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Chadrinkincat
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Wed Jun 12, 2019 5:26 pm

Rickpatbrown wrote:
Wed Jun 12, 2019 4:10 pm
Has anyone ever tried using an immersion heater? This just occured to me to be the ultimate in portability. Also looks like a good way to start a fire :lol:

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Prison style gong fu
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debunix
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Wed Jun 12, 2019 8:51 pm

I've used an immersion heater, but that required traveling with a glass or ceramic mug, or a glass pitcher, and it was really no smaller/lighter than bringing this cheap, light and sturdy kettle. It has little to recommend it aside from those qualities, but they are useful on long flights.
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Rickpatbrown
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Wed Jun 12, 2019 9:53 pm

debunix wrote:
Wed Jun 12, 2019 8:51 pm
I've used an immersion heater, but that required traveling with a glass or ceramic mug, or a glass pitcher, and it was really no smaller/lighter than bringing this cheap, light and sturdy kettle. It has little to recommend it aside from those qualities, but they are useful on long flights.
You figured out a way to make tea on a plane!!?? Please tell us! That would make flying so much more awesome.

I feel like it's pretty easy to find a mug, pitcher or glass bottle. I always take an electric kettle with me when I travel by car, but never when flying.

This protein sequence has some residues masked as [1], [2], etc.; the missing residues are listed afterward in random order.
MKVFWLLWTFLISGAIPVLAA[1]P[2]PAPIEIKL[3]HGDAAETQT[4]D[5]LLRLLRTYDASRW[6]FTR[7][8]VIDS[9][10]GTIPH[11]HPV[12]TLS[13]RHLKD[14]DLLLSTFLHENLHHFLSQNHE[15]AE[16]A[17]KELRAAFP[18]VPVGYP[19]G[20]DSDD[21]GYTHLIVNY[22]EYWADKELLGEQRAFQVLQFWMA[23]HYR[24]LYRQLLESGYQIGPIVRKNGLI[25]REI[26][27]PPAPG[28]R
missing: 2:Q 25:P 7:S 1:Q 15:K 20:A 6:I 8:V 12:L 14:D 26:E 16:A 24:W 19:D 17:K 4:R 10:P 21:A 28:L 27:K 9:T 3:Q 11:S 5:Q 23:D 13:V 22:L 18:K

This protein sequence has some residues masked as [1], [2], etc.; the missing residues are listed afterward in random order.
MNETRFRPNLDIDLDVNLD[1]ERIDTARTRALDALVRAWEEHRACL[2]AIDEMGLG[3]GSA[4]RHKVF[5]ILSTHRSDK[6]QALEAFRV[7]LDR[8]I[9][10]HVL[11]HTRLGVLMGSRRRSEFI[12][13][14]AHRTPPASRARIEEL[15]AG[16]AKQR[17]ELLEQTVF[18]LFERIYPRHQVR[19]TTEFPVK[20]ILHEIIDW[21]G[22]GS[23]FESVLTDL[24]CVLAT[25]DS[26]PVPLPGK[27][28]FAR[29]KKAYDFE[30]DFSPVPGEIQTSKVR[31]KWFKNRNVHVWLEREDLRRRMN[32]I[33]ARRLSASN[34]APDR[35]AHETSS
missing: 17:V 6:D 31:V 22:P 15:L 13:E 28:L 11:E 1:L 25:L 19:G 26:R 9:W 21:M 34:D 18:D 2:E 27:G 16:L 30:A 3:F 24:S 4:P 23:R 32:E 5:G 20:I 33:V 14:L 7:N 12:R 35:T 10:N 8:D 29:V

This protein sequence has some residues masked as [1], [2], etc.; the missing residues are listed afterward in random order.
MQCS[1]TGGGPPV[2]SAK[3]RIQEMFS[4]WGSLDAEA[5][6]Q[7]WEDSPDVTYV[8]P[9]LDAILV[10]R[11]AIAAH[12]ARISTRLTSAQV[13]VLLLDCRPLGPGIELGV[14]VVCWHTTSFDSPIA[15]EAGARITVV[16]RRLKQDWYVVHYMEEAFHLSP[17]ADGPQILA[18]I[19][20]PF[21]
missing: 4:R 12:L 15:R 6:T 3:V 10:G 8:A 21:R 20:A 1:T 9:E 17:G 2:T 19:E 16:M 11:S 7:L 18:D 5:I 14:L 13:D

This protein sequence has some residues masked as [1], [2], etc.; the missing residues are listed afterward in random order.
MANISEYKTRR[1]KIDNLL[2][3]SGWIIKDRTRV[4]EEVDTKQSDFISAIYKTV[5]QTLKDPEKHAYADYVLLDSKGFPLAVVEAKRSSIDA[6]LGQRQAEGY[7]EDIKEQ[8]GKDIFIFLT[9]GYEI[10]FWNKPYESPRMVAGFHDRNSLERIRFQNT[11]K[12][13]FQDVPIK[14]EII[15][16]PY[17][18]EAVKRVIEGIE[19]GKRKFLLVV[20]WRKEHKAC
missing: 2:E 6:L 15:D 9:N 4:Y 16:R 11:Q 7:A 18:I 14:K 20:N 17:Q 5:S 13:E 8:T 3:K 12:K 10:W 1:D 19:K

For 9$, I think I'll field test this immersion heater.
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Rickpatbrown
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Wed Jun 12, 2019 9:58 pm

Here's an even smaller kettle

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debunix
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Wed Jun 12, 2019 11:53 pm

Rickpatbrown wrote:
Wed Jun 12, 2019 9:53 pm
You figured out a way to make tea on a plane!!?? Please tell us!
Nothing as cool as that. But longer flights, for me, usually go along with more concern for weight and volume of luggage.....so I don't want to bring my regular kettle, that I do travel with on road trips.

For the actual flying part of the trip, my usual method to have tea with me is to put a bit of tea in a water bottle, hit the leaves with a tiny amount of boiling water, and head to the airport. I use just enough so that the leaves absorb the water but there's no enough to slosh in the bottle. After going through security, I add cold water from a drinking fountain or other tap to fill the bottle, and because I've already started hydrating the leaves an hour or two before, by the time I've been in the air a little while and want a drink, I have some tasty cool-brewed tea.